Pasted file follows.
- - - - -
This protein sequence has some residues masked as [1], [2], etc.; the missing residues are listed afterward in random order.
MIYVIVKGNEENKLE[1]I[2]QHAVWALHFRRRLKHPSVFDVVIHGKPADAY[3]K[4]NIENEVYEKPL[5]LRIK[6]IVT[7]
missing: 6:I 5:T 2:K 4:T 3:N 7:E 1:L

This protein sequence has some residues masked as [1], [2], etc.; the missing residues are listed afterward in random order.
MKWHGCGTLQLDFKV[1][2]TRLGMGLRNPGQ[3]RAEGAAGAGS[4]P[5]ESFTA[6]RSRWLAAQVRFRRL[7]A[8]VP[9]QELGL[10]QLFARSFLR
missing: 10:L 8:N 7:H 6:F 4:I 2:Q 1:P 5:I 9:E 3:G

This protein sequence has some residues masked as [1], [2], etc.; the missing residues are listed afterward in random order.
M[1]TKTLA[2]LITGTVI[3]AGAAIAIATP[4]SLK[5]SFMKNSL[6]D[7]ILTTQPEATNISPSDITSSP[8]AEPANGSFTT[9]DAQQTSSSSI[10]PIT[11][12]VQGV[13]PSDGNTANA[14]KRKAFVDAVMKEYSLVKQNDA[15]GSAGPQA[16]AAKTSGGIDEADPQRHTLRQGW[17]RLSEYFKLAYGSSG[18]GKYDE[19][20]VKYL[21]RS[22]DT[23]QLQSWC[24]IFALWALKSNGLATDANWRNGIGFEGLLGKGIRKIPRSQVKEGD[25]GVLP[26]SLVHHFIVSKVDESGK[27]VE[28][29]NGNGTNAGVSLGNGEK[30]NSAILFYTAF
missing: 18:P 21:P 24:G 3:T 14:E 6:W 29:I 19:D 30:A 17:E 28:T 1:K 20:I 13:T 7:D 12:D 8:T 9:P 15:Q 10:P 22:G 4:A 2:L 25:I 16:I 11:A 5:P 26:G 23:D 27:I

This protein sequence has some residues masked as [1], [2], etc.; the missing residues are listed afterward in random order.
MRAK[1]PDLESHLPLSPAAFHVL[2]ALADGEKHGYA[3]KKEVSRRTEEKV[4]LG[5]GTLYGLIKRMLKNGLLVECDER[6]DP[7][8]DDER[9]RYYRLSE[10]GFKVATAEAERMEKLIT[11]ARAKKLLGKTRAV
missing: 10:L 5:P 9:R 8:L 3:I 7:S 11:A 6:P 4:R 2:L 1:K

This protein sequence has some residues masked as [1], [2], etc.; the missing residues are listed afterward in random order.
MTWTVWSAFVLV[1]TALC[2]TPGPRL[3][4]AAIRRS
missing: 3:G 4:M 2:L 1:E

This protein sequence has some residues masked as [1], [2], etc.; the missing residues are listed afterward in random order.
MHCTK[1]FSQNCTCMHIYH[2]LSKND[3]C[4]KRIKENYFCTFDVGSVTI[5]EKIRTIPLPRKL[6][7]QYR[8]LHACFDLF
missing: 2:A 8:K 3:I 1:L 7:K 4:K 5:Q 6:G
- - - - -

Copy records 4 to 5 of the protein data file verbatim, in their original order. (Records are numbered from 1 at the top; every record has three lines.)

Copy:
This protein sequence has some residues masked as [1], [2], etc.; the missing residues are listed afterward in random order.
MRAK[1]PDLESHLPLSPAAFHVL[2]ALADGEKHGYA[3]KKEVSRRTEEKV[4]LG[5]GTLYGLIKRMLKNGLLVECDER[6]DP[7][8]DDER[9]RYYRLSE[10]GFKVATAEAERMEKLIT[11]ARAKKLLGKTRAV
missing: 10:L 5:P 9:R 8:L 3:I 7:S 11:A 6:P 4:R 2:L 1:K

This protein sequence has some residues masked as [1], [2], etc.; the missing residues are listed afterward in random order.
MTWTVWSAFVLV[1]TALC[2]TPGPRL[3][4]AAIRRS
missing: 3:G 4:M 2:L 1:E